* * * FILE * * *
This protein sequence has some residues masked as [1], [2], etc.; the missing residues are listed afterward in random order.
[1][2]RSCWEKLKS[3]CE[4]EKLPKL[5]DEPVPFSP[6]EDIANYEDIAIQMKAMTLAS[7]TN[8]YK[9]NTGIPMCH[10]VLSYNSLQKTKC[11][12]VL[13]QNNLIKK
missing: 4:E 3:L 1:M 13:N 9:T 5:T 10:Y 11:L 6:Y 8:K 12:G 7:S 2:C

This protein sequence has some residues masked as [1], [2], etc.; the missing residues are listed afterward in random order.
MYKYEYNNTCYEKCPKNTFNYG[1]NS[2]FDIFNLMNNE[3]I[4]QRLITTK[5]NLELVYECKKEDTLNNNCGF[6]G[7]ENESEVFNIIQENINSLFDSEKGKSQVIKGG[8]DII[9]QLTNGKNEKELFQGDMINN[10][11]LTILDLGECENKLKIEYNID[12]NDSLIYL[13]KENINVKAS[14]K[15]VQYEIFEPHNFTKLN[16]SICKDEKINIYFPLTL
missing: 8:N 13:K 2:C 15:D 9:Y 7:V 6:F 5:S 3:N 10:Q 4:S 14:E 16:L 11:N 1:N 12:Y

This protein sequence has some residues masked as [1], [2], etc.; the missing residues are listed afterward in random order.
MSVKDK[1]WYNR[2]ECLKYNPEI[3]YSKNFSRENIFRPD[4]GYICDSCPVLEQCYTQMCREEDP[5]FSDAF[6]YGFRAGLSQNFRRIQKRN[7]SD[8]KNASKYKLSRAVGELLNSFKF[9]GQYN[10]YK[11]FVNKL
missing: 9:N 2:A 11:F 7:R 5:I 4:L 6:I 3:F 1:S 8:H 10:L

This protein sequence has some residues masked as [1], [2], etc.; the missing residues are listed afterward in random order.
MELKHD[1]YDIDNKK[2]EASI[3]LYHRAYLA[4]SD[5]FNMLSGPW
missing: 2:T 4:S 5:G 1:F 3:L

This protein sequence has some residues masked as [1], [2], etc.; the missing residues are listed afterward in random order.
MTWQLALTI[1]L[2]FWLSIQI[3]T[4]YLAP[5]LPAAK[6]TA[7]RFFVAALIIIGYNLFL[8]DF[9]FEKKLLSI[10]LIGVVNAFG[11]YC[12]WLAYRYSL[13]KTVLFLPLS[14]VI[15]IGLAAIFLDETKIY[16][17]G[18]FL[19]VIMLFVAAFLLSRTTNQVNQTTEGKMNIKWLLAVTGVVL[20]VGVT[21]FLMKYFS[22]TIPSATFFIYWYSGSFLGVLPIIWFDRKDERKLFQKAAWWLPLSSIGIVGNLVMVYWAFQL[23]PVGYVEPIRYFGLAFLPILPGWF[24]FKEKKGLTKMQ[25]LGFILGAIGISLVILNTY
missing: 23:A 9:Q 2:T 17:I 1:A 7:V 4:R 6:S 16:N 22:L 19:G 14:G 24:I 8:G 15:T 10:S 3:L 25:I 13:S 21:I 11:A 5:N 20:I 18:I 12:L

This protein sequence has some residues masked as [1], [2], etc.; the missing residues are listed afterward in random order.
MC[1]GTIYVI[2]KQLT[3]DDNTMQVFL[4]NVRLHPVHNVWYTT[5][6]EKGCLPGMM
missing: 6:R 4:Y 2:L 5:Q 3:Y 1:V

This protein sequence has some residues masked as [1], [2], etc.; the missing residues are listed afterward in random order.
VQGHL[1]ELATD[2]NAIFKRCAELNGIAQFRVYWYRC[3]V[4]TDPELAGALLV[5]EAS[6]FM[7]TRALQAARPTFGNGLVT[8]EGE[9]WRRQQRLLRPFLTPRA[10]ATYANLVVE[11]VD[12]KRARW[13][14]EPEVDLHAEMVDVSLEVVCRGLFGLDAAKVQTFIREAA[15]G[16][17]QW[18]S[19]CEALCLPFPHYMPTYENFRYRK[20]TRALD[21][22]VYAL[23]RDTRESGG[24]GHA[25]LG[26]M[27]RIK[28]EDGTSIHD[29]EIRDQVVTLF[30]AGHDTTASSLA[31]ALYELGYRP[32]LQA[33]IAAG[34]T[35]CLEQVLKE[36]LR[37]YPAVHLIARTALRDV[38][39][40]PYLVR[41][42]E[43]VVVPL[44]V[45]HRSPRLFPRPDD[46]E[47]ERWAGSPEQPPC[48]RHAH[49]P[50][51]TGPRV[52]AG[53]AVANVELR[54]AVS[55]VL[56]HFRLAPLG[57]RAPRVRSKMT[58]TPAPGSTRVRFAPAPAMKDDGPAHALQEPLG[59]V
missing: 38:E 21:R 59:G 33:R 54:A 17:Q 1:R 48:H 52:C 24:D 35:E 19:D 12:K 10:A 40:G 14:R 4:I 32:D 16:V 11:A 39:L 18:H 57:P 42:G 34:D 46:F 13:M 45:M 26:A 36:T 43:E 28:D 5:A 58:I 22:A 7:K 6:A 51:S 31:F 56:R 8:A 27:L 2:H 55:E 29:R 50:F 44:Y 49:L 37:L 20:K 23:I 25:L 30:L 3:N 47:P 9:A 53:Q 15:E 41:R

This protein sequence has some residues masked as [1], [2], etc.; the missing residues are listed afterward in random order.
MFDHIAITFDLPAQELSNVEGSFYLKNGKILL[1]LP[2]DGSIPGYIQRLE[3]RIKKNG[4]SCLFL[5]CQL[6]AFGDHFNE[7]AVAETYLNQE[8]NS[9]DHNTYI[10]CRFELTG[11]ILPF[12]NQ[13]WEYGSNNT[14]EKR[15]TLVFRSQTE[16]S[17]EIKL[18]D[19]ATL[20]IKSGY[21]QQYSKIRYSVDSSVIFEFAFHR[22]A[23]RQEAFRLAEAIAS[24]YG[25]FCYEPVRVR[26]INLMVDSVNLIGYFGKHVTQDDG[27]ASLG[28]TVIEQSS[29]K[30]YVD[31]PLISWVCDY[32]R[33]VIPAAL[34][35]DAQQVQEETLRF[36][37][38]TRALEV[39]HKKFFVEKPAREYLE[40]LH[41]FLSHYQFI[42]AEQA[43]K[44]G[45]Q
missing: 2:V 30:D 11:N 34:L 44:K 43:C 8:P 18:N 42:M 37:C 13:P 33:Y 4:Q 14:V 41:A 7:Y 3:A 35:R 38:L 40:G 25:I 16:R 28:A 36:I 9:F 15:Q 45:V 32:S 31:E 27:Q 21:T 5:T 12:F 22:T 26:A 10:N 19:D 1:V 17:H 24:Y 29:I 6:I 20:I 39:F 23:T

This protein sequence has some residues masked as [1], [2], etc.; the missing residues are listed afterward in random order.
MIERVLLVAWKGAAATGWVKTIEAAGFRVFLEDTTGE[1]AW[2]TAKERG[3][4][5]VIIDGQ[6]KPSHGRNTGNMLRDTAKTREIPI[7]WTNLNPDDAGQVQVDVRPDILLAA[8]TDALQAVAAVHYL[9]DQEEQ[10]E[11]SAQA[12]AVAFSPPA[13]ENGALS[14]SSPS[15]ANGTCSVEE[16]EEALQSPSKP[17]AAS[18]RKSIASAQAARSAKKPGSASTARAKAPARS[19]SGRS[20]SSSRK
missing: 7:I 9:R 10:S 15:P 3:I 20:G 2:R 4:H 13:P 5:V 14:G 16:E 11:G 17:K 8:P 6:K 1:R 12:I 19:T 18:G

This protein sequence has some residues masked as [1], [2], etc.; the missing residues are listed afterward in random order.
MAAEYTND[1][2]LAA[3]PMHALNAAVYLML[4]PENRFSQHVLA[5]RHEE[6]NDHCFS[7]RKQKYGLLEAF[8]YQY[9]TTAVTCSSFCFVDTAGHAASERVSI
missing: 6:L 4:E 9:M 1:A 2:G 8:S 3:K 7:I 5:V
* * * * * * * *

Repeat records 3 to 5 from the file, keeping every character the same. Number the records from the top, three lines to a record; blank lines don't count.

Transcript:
This protein sequence has some residues masked as [1], [2], etc.; the missing residues are listed afterward in random order.
MSVKDK[1]WYNR[2]ECLKYNPEI[3]YSKNFSRENIFRPD[4]GYICDSCPVLEQCYTQMCREEDP[5]FSDAF[6]YGFRAGLSQNFRRIQKRN[7]SD[8]KNASKYKLSRAVGELLNSFKF[9]GQYN[10]YK[11]FVNKL
missing: 9:N 2:A 11:F 7:R 5:I 4:L 6:I 3:F 1:S 8:H 10:L

This protein sequence has some residues masked as [1], [2], etc.; the missing residues are listed afterward in random order.
MELKHD[1]YDIDNKK[2]EASI[3]LYHRAYLA[4]SD[5]FNMLSGPW
missing: 2:T 4:S 5:G 1:F 3:L

This protein sequence has some residues masked as [1], [2], etc.; the missing residues are listed afterward in random order.
MTWQLALTI[1]L[2]FWLSIQI[3]T[4]YLAP[5]LPAAK[6]TA[7]RFFVAALIIIGYNLFL[8]DF[9]FEKKLLSI[10]LIGVVNAFG[11]YC[12]WLAYRYSL[13]KTVLFLPLS[14]VI[15]IGLAAIFLDETKIY[16][17]G[18]FL[19]VIMLFVAAFLLSRTTNQVNQTTEGKMNIKWLLAVTGVVL[20]VGVT[21]FLMKYFS[22]TIPSATFFIYWYSGSFLGVLPIIWFDRKDERKLFQKAAWWLPLSSIGIVGNLVMVYWAFQL[23]PVGYVEPIRYFGLAFLPILPGWF[24]FKEKKGLTKMQ[25]LGFILGAIGISLVILNTY
missing: 23:A 9:Q 2:T 17:I 1:A 7:V 4:R 6:S 16:N 22:L 19:G 14:G 24:I 8:G 15:T 10:S 3:L 25:I 13:S 21:I 11:A 5:N 20:I 18:I 12:L